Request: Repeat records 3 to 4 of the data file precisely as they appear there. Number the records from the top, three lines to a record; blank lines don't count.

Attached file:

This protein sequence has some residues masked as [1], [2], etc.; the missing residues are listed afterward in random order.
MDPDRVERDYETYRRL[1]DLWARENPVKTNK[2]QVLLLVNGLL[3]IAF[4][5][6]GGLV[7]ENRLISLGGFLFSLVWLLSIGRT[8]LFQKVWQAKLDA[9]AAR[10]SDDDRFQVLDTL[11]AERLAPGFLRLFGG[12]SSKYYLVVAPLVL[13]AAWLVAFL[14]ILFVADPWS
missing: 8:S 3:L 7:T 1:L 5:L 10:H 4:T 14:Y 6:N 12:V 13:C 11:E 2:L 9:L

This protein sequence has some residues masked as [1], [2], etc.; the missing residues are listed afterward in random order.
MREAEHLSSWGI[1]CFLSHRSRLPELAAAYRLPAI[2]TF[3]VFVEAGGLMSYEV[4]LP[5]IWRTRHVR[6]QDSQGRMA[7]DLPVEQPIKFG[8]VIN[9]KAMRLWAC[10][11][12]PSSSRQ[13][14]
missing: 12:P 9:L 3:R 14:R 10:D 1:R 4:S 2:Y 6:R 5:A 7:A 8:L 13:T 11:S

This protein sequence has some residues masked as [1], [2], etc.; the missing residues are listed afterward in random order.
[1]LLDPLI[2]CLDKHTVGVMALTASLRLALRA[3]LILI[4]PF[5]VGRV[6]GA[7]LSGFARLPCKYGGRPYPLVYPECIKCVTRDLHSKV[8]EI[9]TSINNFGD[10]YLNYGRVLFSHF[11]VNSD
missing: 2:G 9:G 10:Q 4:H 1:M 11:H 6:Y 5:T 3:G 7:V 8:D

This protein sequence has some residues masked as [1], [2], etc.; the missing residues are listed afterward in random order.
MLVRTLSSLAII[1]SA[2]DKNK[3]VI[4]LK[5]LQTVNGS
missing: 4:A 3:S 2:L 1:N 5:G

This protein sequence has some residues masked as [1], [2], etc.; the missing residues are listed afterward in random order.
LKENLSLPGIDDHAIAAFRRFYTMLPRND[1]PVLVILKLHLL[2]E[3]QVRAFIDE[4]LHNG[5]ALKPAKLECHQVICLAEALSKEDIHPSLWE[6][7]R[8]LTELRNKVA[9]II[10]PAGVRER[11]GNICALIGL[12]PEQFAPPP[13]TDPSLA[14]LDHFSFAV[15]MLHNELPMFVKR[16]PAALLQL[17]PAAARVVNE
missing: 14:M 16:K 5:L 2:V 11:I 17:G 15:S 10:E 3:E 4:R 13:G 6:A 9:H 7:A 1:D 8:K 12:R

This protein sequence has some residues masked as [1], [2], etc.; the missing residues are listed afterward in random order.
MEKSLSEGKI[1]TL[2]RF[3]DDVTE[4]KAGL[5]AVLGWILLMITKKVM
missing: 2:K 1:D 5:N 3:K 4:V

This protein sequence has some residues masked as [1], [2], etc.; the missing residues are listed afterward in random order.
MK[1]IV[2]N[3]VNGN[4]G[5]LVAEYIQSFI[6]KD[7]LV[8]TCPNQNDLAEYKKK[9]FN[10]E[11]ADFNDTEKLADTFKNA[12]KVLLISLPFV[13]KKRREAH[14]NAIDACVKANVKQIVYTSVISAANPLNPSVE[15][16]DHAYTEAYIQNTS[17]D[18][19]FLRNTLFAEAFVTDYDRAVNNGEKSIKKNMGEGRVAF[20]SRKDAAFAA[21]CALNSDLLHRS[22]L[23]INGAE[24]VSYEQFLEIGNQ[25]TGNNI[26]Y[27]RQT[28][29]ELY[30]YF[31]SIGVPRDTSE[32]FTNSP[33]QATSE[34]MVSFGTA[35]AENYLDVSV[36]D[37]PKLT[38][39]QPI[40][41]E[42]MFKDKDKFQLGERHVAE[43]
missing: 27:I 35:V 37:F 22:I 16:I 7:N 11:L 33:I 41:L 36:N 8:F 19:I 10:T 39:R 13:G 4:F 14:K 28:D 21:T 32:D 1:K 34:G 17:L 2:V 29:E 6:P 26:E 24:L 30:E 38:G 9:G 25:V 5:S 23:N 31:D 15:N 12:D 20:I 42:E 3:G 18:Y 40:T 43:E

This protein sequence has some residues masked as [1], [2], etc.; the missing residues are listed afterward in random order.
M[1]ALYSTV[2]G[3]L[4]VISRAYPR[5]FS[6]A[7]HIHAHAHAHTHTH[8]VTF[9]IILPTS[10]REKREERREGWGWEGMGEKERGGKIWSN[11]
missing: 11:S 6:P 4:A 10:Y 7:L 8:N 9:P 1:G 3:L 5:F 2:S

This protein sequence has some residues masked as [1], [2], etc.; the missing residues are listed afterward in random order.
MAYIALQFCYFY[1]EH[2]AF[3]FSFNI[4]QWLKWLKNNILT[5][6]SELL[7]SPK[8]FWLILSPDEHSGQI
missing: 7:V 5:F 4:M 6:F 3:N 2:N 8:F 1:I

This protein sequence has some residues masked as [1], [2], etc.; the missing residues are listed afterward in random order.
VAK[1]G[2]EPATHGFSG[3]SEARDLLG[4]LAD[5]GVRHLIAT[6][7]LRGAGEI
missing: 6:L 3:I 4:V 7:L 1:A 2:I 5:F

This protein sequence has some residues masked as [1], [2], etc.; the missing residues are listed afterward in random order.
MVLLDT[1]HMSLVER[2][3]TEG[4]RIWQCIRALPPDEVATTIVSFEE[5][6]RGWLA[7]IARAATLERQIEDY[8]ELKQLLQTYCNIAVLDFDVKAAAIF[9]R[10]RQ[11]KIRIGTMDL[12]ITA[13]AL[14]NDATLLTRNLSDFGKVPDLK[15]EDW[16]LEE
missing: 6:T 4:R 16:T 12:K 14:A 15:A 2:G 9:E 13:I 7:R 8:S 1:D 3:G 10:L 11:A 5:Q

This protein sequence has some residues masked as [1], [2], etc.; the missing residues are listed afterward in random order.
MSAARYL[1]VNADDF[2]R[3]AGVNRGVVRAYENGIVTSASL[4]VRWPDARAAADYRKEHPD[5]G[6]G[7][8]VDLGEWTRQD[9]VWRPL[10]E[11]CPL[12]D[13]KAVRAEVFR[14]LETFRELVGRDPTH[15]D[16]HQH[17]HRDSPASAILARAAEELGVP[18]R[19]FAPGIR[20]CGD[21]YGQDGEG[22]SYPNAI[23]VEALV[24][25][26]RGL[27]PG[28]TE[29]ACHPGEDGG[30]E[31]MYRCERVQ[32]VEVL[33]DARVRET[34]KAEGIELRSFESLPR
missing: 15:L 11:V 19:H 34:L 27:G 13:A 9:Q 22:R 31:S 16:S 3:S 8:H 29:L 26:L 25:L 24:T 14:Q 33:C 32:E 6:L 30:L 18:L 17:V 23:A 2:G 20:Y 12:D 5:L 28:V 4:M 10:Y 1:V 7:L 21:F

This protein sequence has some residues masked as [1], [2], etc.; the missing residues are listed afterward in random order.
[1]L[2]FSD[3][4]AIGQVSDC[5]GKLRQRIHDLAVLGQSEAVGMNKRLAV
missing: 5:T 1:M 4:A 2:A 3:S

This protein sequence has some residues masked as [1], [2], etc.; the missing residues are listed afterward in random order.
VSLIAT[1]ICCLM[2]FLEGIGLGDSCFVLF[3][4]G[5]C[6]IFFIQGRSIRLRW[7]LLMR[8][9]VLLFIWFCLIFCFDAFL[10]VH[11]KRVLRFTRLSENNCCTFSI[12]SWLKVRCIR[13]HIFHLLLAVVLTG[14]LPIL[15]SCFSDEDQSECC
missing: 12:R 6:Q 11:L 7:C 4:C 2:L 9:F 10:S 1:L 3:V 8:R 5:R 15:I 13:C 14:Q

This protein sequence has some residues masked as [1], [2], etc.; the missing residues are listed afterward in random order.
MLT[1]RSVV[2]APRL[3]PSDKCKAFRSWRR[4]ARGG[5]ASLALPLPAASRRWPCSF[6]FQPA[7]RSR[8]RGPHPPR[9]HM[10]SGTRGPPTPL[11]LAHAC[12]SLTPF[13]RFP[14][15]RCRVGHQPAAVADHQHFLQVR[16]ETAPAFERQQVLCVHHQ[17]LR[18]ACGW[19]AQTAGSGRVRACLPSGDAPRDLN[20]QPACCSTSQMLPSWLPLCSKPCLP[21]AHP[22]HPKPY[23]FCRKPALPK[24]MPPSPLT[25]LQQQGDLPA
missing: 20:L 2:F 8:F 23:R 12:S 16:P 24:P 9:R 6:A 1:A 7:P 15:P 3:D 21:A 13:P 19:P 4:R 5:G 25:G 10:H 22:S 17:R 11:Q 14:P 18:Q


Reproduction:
This protein sequence has some residues masked as [1], [2], etc.; the missing residues are listed afterward in random order.
[1]LLDPLI[2]CLDKHTVGVMALTASLRLALRA[3]LILI[4]PF[5]VGRV[6]GA[7]LSGFARLPCKYGGRPYPLVYPECIKCVTRDLHSKV[8]EI[9]TSINNFGD[10]YLNYGRVLFSHF[11]VNSD
missing: 2:G 9:G 10:Q 4:H 1:M 11:H 6:Y 5:T 3:G 7:V 8:D

This protein sequence has some residues masked as [1], [2], etc.; the missing residues are listed afterward in random order.
MLVRTLSSLAII[1]SA[2]DKNK[3]VI[4]LK[5]LQTVNGS
missing: 4:A 3:S 2:L 1:N 5:G